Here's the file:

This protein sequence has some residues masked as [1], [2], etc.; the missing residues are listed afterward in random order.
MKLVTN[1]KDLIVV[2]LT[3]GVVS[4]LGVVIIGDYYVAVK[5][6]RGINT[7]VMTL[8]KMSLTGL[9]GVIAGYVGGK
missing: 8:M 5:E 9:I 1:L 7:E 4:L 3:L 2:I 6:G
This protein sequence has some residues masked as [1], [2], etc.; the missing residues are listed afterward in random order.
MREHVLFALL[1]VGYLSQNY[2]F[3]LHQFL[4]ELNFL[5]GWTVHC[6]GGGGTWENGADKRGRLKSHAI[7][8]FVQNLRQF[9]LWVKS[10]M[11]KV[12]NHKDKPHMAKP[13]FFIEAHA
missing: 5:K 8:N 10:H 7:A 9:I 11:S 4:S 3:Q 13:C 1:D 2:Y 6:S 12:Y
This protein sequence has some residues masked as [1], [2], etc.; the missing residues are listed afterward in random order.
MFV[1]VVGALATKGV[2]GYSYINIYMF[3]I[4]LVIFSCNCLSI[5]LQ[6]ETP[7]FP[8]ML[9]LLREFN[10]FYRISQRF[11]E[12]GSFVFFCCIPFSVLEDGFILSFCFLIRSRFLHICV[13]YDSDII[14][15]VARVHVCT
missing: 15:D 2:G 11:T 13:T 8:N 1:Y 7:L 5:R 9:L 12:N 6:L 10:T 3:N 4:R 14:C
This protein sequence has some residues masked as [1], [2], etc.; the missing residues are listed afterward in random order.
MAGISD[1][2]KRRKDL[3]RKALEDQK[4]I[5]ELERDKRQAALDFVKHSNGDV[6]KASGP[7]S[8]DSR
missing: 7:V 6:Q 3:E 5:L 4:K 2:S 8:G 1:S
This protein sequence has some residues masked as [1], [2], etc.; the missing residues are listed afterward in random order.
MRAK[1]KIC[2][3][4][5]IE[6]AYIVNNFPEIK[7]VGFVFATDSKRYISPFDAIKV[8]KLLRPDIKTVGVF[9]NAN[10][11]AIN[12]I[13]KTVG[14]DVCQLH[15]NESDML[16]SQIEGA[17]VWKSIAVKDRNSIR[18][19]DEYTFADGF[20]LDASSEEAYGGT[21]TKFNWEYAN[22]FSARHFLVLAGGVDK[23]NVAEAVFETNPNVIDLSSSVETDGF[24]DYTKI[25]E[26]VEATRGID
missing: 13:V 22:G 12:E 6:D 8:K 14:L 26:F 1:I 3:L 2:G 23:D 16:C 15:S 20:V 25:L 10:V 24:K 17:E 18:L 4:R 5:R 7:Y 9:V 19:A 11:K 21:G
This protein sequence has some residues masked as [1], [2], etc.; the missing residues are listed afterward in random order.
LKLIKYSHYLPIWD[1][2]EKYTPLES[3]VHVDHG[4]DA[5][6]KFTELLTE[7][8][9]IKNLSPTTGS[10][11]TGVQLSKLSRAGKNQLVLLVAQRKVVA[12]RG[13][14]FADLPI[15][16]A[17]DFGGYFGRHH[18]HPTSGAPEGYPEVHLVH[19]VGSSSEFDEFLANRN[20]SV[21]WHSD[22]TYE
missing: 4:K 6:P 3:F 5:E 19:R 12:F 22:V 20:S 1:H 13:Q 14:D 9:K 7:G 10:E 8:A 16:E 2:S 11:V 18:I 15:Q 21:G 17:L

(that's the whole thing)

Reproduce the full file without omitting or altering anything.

This protein sequence has some residues masked as [1], [2], etc.; the missing residues are listed afterward in random order.
MKLVTN[1]KDLIVV[2]LT[3]GVVS[4]LGVVIIGDYYVAVK[5][6]RGINT[7]VMTL[8]KMSLTGL[9]GVIAGYVGGK
missing: 8:M 5:E 9:I 1:L 7:E 4:L 3:L 2:I 6:G
This protein sequence has some residues masked as [1], [2], etc.; the missing residues are listed afterward in random order.
MREHVLFALL[1]VGYLSQNY[2]F[3]LHQFL[4]ELNFL[5]GWTVHC[6]GGGGTWENGADKRGRLKSHAI[7][8]FVQNLRQF[9]LWVKS[10]M[11]KV[12]NHKDKPHMAKP[13]FFIEAHA
missing: 5:K 8:N 10:H 7:A 9:I 11:S 4:S 3:Q 13:C 1:D 2:Y 6:S 12:Y
This protein sequence has some residues masked as [1], [2], etc.; the missing residues are listed afterward in random order.
MFV[1]VVGALATKGV[2]GYSYINIYMF[3]I[4]LVIFSCNCLSI[5]LQ[6]ETP[7]FP[8]ML[9]LLREFN[10]FYRISQRF[11]E[12]GSFVFFCCIPFSVLEDGFILSFCFLIRSRFLHICV[13]YDSDII[14][15]VARVHVCT
missing: 15:D 2:G 11:T 13:T 8:N 1:Y 7:L 5:R 9:L 12:N 6:L 10:T 3:N 4:R 14:C
This protein sequence has some residues masked as [1], [2], etc.; the missing residues are listed afterward in random order.
MAGISD[1][2]KRRKDL[3]RKALEDQK[4]I[5]ELERDKRQAALDFVKHSNGDV[6]KASGP[7]S[8]DSR
missing: 7:V 6:Q 3:E 5:L 4:K 2:S 8:G 1:S
This protein sequence has some residues masked as [1], [2], etc.; the missing residues are listed afterward in random order.
MRAK[1]KIC[2][3][4][5]IE[6]AYIVNNFPEIK[7]VGFVFATDSKRYISPFDAIKV[8]KLLRPDIKTVGVF[9]NAN[10][11]AIN[12]I[13]KTVG[14]DVCQLH[15]NESDML[16]SQIEGA[17]VWKSIAVKDRNSIR[18][19]DEYTFADGF[20]LDASSEEAYGGT[21]TKFNWEYAN[22]FSARHFLVLAGGVDK[23]NVAEAVFETNPNVIDLSSSVETDGF[24]DYTKI[25]E[26]VEATRGID
missing: 13:V 22:G 12:E 6:D 8:K 14:L 26:F 1:I 3:L 2:G 23:D 16:C 15:S 20:V 25:L 10:V 24:K 17:E 18:L 4:R 5:R 7:Y 9:V 19:A 11:K 21:G
This protein sequence has some residues masked as [1], [2], etc.; the missing residues are listed afterward in random order.
LKLIKYSHYLPIWD[1][2]EKYTPLES[3]VHVDHG[4]DA[5][6]KFTELLTE[7][8][9]IKNLSPTTGS[10][11]TGVQLSKLSRAGKNQLVLLVAQRKVVA[12]RG[13][14]FADLPI[15][16]A[17]DFGGYFGRHH[18]HPTSGAPEGYPEVHLVH[19]VGSSSEFDEFLANRN[20]SV[21]WHSD[22]TYE
missing: 4:K 6:P 3:F 5:E 19:R 12:F 22:V 20:S 1:H 13:Q 14:D 9:K 7:G 10:E 8:A 16:E 2:S 11:V 18:I 15:Q 21:G 17:L